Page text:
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Opinion: Focusing on TTPs in Tactical Shooters Misses a Very Important Point


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So, I recently had GR: Wildlands gifted to me and it's been an interesting experience. I am thoroughly enjoying it since I learned to approach it differently than other, more realistic tactical shooters. As a result of this experience and lots of thought, I have reached the following conclusion and would like to have a productive discussion about it: from a leader's perspective (whether it be in a team setting or leading a group of AI in SP), approaching tactical shooters, no matter how realistic, by focusing only on emulating real life tactics, techniques, and procedures (TTPs) misses a very important point: overall strategy.

To make sure I get my actual point across and not an alternate perception of it, let me elaborate. I am not saying that using real life TTPs as a base for developing your own set of TTPs is unrealistic or wrong to do. Depending on the game, they can be a great base to build off from and the end result may have few differences with real life. What's important is to develop your own TTPs and strategies in order to adapt to whatever circumstances. By focusing too intensely on TTPs, you lose sight of the bigger picture, the important pieces necessary to win. Being able to execute various TTPs with a high level of proficiency by itself may or may not lead to victory. Executing TTPs that support a larger strategy on the other hand is much more likely to get the mission done.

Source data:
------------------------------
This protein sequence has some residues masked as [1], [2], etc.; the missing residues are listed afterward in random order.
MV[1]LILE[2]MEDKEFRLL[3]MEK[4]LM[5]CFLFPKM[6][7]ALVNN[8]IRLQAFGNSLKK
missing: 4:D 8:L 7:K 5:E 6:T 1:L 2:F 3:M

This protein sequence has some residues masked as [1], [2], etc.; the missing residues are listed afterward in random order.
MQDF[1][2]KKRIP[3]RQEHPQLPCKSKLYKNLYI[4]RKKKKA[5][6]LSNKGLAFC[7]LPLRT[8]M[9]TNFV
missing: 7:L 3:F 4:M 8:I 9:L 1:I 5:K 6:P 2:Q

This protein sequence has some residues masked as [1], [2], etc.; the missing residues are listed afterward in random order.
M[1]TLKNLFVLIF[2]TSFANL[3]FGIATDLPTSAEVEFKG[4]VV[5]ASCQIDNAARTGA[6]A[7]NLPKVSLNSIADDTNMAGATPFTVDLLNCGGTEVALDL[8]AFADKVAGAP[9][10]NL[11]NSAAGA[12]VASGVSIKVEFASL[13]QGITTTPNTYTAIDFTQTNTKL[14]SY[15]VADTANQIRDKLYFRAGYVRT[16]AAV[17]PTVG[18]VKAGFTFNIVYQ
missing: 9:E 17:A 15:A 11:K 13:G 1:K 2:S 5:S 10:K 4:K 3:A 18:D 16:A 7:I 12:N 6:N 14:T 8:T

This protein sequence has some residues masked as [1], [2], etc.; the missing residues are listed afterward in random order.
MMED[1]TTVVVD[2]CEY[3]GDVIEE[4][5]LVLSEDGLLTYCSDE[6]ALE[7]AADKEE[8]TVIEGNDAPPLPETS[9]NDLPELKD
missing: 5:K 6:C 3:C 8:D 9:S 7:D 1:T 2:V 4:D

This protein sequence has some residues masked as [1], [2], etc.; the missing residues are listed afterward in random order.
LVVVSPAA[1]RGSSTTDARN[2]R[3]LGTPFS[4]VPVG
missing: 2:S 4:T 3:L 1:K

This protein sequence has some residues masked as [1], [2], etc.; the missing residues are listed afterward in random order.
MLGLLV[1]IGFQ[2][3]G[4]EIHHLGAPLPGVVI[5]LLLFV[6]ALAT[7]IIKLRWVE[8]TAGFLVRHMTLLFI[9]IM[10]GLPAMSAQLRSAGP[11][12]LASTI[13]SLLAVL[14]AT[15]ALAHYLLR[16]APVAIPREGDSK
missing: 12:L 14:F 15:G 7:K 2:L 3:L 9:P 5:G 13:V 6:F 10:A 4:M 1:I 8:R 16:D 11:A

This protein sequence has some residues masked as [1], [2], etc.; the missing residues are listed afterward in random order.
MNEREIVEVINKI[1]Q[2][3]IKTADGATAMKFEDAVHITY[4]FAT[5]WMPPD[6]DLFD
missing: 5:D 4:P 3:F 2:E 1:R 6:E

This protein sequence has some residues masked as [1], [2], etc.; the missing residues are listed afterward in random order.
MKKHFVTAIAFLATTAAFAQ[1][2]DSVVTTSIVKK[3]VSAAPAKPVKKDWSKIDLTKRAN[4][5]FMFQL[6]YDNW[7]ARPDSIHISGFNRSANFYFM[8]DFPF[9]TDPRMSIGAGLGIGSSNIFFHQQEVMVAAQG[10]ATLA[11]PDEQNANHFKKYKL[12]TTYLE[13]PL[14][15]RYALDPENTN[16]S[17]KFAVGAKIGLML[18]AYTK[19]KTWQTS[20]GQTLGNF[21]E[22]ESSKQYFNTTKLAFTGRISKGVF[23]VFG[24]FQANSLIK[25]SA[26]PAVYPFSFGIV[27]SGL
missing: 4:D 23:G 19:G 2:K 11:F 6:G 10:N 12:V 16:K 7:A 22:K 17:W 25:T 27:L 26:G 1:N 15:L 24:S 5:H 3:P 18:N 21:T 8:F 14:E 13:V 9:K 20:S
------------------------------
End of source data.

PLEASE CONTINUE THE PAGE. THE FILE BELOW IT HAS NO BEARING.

Let's take CQB for example. There's a ton of different ideas and methodologies surrounding it. You and your team could be really good at stacking up, breaching, and clearing. However, what's of significant important are some of the following:

  • Why are you going into that building in the first place? I personally feel like this question isn't asked nearly enough especially given how risky CQB is.
  • Where are you breaching/entering from?
  • In what order are you clearing rooms? Are you clearing every room, working your way to a particular room, or something else?
  • What intelligence do you have? Have you done reconnaissance? Why are you clearing that building before another?

Hopefully my point is becoming more clear at this point: what's realistic is developing a mindset to adapt and overcome to whatever situation you face. By focusing almost exclusively on TTPs with little to no effort on the strategies that would use these TTPs, you aren't developing a mindset for victory. It's important to be flexible and understand when to change rather than micromanage every little spot. The best test for how well you can do this IMHO is some form of truly dynamic environment, of which decently balanced PvP is a prime example. Static AI usually don't force you to adapt. Facing other humans on the other hand leads to a much higher level of unpredictability (depending on the particular opponents) in which TTPs aren't enough to ensure victory. I've done a lot of PvP in OGR and it's a lot more fun for me than facing AI. This is because it forces me to think, adapt, and get creative.